Auxin does it all in plants. The hormone is absolutely pervasive in plant biology, regulating aspects of cell growth, division, and specialization. Charles Darwin and his son Francis noted its influence on the bending of plants toward light in 1880. Despite years of interest in how auxin (or indole-3-acetic acid, which was discovered in the 1930s) signaling works, the hormone has held its molecular secrets tightly. ?Plants have been tricky biochemically to deal with,? says Richard Napier, from University of Warwick. ?Until a couple of years ago there were almost no auxin receptors known.?
In the Hot Papers featured here, two labs identified an auxin receptor in Arabidopsis ? one that had been hiding in plain sight for a number of years. In back-to-back papers, Mark Estelle?s...
Breaking an Animal Paradigm
?The auxin story has been very difficult to understand,? says Leyser, ?because it?s one simple molecule and yet appears to have dozens of different effects.? Auxin affects tropisms to light and gravity. It can affect cell elongation or cell division depending on the tissue. Auxin also acts as a morphogen during embryogenesis and causes rapid changes in gene expression.
In the 1980s, the goal was to untangle auxin?s complexity through identifying Arabidopsis auxin mutants. TIR1 was identified in such a genetic screen in the 1990s and quickly recognized as an F-box protein ? a conserved component of the ubiquitin protein ligase complex called SCF ? important for protein degradation.
Signaling paradigms from animals predict that Aux/IAAs were likely modified by the auxin signal, through a phosphorylation cascade, for example. The analogy was always to the human system, says Judy Callis, from University of California, Davis, in that you should be able to find some tight binding protein that would interact with auxin and start a signaling cascade. But, ?TIR1 being an auxin receptor is highly unusual,? says Callis, ?and that?s likely why it took so long to uncover.?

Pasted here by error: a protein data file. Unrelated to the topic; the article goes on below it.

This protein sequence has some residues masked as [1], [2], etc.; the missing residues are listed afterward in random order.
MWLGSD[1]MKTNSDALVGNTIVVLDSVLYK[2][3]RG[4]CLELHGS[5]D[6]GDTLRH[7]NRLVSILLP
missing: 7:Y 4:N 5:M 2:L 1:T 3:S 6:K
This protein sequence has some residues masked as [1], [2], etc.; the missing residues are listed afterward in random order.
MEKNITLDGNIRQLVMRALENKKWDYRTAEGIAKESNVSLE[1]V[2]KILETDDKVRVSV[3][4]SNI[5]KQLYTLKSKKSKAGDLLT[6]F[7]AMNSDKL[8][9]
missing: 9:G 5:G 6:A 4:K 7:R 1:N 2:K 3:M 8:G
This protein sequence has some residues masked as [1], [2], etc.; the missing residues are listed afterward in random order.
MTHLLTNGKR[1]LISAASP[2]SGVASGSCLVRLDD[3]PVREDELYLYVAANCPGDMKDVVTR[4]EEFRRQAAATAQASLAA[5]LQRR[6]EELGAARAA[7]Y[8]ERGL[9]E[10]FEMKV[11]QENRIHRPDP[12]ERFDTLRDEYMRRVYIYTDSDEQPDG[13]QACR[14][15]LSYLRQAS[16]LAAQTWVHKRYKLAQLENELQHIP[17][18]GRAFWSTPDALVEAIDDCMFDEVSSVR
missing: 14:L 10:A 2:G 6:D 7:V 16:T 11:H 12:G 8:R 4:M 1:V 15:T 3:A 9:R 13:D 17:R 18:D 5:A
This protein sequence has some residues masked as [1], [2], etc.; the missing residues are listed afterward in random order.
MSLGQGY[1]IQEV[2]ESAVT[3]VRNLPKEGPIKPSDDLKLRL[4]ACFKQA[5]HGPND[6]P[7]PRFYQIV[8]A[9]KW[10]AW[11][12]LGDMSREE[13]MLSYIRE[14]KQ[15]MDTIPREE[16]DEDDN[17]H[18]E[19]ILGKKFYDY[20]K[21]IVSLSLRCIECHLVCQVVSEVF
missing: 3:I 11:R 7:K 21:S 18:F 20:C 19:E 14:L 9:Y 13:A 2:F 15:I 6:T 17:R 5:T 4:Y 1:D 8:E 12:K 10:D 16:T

Indeed, TIR1 doesn?t need a signaling cascade. Using pull-down assays with epitope-tagged components of the pathway, Estelle and Leyser?s groups independently found that auxin binds directly to TIR1 and promotes the Aux/IAA-SCFTIR1 interaction.
Auxin transport is becoming clearer with the recent implication of plant-specific pin-formed (PIN) proteins in the movement of auxin between cells.
More recently, a crystal structure of TIR1 complexed with auxin was published by Ning Zheng?s group at the University of Washington in collaboration with Estelle?s group. It reveals a thick ?spring washer? shape for the leucine-rich-repeat domain that contains an unexpected inositol hexakisphosphate co-factor, InsP6 or phytate.
Though such signaling might be valuable in human biology, major questions remain. Is TIR1?s ligand-mediated proteolysis unique or simply the first of many to be discovered? Arabidopsis contains approximately 700 proteins with F-box domains, as well as a family of partially redundant TIR1 genes, suggesting there is much more to be discovered. ?There?s still a lot to understand,? says Napier, ?in particular whether the TIR1 family controls all the responses to auxin.?
For Leyser, despite the new discoveries, the question remains the same as when she first started working on auxin as a post-doc in Estelle?s lab: ?how do you get so many different outputs from such a simple input as auxin?? The answer just might start with TIR1.